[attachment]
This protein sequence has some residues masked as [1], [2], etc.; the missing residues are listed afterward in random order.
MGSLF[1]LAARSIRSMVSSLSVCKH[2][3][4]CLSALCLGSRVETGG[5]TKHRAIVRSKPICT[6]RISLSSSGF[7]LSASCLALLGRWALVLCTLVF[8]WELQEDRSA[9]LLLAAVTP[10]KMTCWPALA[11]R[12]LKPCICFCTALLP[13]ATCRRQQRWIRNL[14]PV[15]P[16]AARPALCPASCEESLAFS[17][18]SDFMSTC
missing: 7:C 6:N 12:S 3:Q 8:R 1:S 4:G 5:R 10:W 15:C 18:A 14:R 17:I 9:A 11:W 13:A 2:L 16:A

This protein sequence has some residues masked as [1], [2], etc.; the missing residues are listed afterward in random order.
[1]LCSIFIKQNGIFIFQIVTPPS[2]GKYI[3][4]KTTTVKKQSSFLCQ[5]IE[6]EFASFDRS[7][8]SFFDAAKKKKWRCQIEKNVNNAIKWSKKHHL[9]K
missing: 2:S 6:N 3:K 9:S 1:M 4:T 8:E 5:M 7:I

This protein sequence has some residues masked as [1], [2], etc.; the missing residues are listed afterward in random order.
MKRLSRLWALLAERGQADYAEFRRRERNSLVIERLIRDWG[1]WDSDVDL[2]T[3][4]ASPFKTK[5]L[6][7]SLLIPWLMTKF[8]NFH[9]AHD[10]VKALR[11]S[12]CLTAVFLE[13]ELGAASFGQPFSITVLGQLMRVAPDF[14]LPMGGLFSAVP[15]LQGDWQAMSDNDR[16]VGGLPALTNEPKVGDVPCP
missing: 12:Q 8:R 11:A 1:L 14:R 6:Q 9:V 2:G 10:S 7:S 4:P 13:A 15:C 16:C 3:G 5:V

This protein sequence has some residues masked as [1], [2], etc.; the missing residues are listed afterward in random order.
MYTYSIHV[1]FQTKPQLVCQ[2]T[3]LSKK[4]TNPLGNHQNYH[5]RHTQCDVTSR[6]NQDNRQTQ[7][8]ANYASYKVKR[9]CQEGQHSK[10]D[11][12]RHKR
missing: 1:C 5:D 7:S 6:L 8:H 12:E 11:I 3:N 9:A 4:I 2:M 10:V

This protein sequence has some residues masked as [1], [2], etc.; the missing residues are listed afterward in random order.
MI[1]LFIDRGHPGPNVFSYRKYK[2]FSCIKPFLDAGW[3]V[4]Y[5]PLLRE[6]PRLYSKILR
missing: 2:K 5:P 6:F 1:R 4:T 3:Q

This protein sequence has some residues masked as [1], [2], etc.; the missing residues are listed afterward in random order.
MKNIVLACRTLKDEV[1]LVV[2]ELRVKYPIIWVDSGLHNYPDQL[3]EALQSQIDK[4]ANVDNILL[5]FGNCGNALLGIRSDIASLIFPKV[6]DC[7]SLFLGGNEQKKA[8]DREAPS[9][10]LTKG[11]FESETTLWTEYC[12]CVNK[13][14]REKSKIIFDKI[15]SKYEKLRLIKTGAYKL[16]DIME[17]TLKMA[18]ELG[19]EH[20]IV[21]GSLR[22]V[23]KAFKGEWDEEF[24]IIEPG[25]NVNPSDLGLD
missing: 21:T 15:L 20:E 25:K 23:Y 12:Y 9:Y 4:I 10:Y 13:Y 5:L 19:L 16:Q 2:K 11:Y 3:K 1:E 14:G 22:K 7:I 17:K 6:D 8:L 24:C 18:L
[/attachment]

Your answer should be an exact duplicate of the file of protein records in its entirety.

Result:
This protein sequence has some residues masked as [1], [2], etc.; the missing residues are listed afterward in random order.
MGSLF[1]LAARSIRSMVSSLSVCKH[2][3][4]CLSALCLGSRVETGG[5]TKHRAIVRSKPICT[6]RISLSSSGF[7]LSASCLALLGRWALVLCTLVF[8]WELQEDRSA[9]LLLAAVTP[10]KMTCWPALA[11]R[12]LKPCICFCTALLP[13]ATCRRQQRWIRNL[14]PV[15]P[16]AARPALCPASCEESLAFS[17][18]SDFMSTC
missing: 7:C 6:N 12:S 3:Q 8:R 1:S 4:G 5:R 10:W 15:C 18:A 14:R 17:I 9:A 11:W 13:A 2:L 16:A

This protein sequence has some residues masked as [1], [2], etc.; the missing residues are listed afterward in random order.
[1]LCSIFIKQNGIFIFQIVTPPS[2]GKYI[3][4]KTTTVKKQSSFLCQ[5]IE[6]EFASFDRS[7][8]SFFDAAKKKKWRCQIEKNVNNAIKWSKKHHL[9]K
missing: 2:S 6:N 3:K 9:S 1:M 4:T 8:E 5:M 7:I

This protein sequence has some residues masked as [1], [2], etc.; the missing residues are listed afterward in random order.
MKRLSRLWALLAERGQADYAEFRRRERNSLVIERLIRDWG[1]WDSDVDL[2]T[3][4]ASPFKTK[5]L[6][7]SLLIPWLMTKF[8]NFH[9]AHD[10]VKALR[11]S[12]CLTAVFLE[13]ELGAASFGQPFSITVLGQLMRVAPDF[14]LPMGGLFSAVP[15]LQGDWQAMSDNDR[16]VGGLPALTNEPKVGDVPCP
missing: 12:Q 8:R 11:A 1:L 14:R 6:Q 9:V 2:G 10:S 7:S 4:P 13:A 15:C 16:C 3:G 5:V

This protein sequence has some residues masked as [1], [2], etc.; the missing residues are listed afterward in random order.
MYTYSIHV[1]FQTKPQLVCQ[2]T[3]LSKK[4]TNPLGNHQNYH[5]RHTQCDVTSR[6]NQDNRQTQ[7][8]ANYASYKVKR[9]CQEGQHSK[10]D[11][12]RHKR
missing: 1:C 5:D 7:S 6:L 8:H 12:E 11:I 3:N 9:A 4:I 2:M 10:V

This protein sequence has some residues masked as [1], [2], etc.; the missing residues are listed afterward in random order.
MI[1]LFIDRGHPGPNVFSYRKYK[2]FSCIKPFLDAGW[3]V[4]Y[5]PLLRE[6]PRLYSKILR
missing: 2:K 5:P 6:F 1:R 4:T 3:Q

This protein sequence has some residues masked as [1], [2], etc.; the missing residues are listed afterward in random order.
MKNIVLACRTLKDEV[1]LVV[2]ELRVKYPIIWVDSGLHNYPDQL[3]EALQSQIDK[4]ANVDNILL[5]FGNCGNALLGIRSDIASLIFPKV[6]DC[7]SLFLGGNEQKKA[8]DREAPS[9][10]LTKG[11]FESETTLWTEYC[12]CVNK[13][14]REKSKIIFDKI[15]SKYEKLRLIKTGAYKL[16]DIME[17]TLKMA[18]ELG[19]EH[20]IV[21]GSLR[22]V[23]KAFKGEWDEEF[24]IIEPG[25]NVNPSDLGLD
missing: 21:T 15:L 20:E 25:K 23:Y 12:Y 9:Y 4:I 10:Y 13:Y 5:L 19:L 16:Q 2:K 11:Y 3:K 1:E 14:G 22:K 7:I 17:K 6:D 8:L 24:C 18:L